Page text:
Here’s another interview, this one at Gamma Squad.

And a somewhat horror-themed interview at Dread Central.

Here’s another at Terrible Minds.

And now a change of pace – Woody Haut looks at BYE BYE, BABY and TARGET LANCER. He has to strain himself working his suspension-of-disbelief muscle (poor baby), but he seems to like both of ‘em.

And now my favorite web appearance of the week. At the Writing Reader, the first sentence of a novel of mine has been chosen the First Line of the Week. Please check this one out – I’m making you go there to find out what it is.

M.A.C.

Seduction of the Innocent on Shelves Now!

Tuesday, February 19th, 2013

Seduction of the Innocent hits bookshelves real and virtual today. If you already pre-ordered your copy, take this reminder to go pick it up, or alternatively, to call in sick and wait by the mailbox, and skip on down to the regularly scheduled update from Al below. And if you haven’t (for shame!), this is for you…

Part noir, part pulp, and part comic book, Seduction is a detective thriller a la Rex Stout and inspired by the real-life 1950s witch-hunt against Tales From the Crypt publisher EC Comics. With an insider’s view of the history of comics, more than a dozen brand new illustrations in the classic EC style by comic book legend Terry Beatty, and a killer, Hard Case Crime-worthy cover by the great Glen Orbik, Seduction of the Innocent is not to be missed. But maybe I’m biased, so for you jaded Internet-savvy readers out there, here’s what everyone else has to say:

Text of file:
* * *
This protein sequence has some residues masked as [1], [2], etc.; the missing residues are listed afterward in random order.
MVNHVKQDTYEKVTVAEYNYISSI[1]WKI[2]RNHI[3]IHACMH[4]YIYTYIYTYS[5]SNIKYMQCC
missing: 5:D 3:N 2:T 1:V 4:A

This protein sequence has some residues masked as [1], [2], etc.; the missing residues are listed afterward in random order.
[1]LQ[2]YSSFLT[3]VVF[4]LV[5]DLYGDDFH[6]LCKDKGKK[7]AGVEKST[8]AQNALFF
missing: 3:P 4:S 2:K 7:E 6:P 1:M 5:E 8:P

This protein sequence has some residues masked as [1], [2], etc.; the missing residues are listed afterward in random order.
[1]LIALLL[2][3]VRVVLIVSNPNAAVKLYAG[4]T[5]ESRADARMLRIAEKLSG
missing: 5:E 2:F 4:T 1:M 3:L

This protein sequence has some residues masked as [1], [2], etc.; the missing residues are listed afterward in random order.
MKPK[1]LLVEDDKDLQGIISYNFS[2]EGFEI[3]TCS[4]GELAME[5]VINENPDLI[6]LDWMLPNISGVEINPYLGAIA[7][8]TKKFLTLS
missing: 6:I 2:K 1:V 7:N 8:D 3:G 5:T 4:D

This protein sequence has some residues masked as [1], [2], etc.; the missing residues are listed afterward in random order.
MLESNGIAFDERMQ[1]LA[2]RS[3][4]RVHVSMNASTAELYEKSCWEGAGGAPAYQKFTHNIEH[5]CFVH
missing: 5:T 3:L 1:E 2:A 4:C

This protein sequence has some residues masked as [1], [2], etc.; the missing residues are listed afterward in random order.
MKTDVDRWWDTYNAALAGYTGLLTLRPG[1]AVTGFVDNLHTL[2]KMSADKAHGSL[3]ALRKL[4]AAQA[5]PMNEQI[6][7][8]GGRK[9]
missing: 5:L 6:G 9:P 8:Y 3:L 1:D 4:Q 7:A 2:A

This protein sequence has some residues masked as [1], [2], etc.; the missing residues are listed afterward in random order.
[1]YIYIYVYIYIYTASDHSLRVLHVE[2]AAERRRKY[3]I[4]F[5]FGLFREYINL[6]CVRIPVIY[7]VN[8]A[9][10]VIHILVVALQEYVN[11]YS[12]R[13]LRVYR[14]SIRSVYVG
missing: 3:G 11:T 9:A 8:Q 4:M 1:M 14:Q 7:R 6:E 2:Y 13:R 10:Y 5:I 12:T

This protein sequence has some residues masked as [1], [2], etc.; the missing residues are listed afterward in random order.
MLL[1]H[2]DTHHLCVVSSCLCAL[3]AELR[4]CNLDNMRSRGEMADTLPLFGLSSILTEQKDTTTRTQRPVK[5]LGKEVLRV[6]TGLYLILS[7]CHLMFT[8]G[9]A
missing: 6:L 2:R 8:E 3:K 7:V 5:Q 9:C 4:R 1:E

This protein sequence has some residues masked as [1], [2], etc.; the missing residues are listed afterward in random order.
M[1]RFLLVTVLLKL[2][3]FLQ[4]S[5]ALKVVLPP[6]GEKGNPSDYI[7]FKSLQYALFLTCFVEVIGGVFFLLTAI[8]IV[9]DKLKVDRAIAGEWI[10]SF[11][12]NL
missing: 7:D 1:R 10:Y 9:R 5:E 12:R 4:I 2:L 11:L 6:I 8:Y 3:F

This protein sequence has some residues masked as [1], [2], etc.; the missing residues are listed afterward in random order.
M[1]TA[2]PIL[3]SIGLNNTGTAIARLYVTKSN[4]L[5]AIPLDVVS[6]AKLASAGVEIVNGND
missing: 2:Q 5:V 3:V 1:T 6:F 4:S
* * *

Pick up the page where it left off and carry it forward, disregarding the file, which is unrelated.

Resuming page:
“Truly a breath of fresh air.”—Ron Fortier

“Thoroughly entertaining…Be on the lookout; you don’t want to miss it.”—Bill Crider

“Superior storytelling”—Ed Gorman

“A wonderful, fun, frothy mix of genres… a fast, exciting read, well worth carting along for moments-between or sitting down with for some self-indulgent reading.”—The Geek Girl Project

“Permeated with a sense of, well, joy. Murderous, sexpot, hard-drinking, gun-totin’ scandelous joy.”—pornokitcsh

“Ingenious…great fun, whether or not you are an aficionado of the comics of that era.”—Crime Time

“A must read for crime and comic fans alike.”—MysteryPeople

Seduction of the Innocent is marked by careful plotting, sharp dialog, and a mastery of genre conventions…”—Nerds of a Feather

“Everything I like in one handsome little package”—Books and Writers

Convinced? Buy Seduction of the Innocent today!

Paperback: | E-Book:

Audio CD: | Audio MP3 CD: | Audible: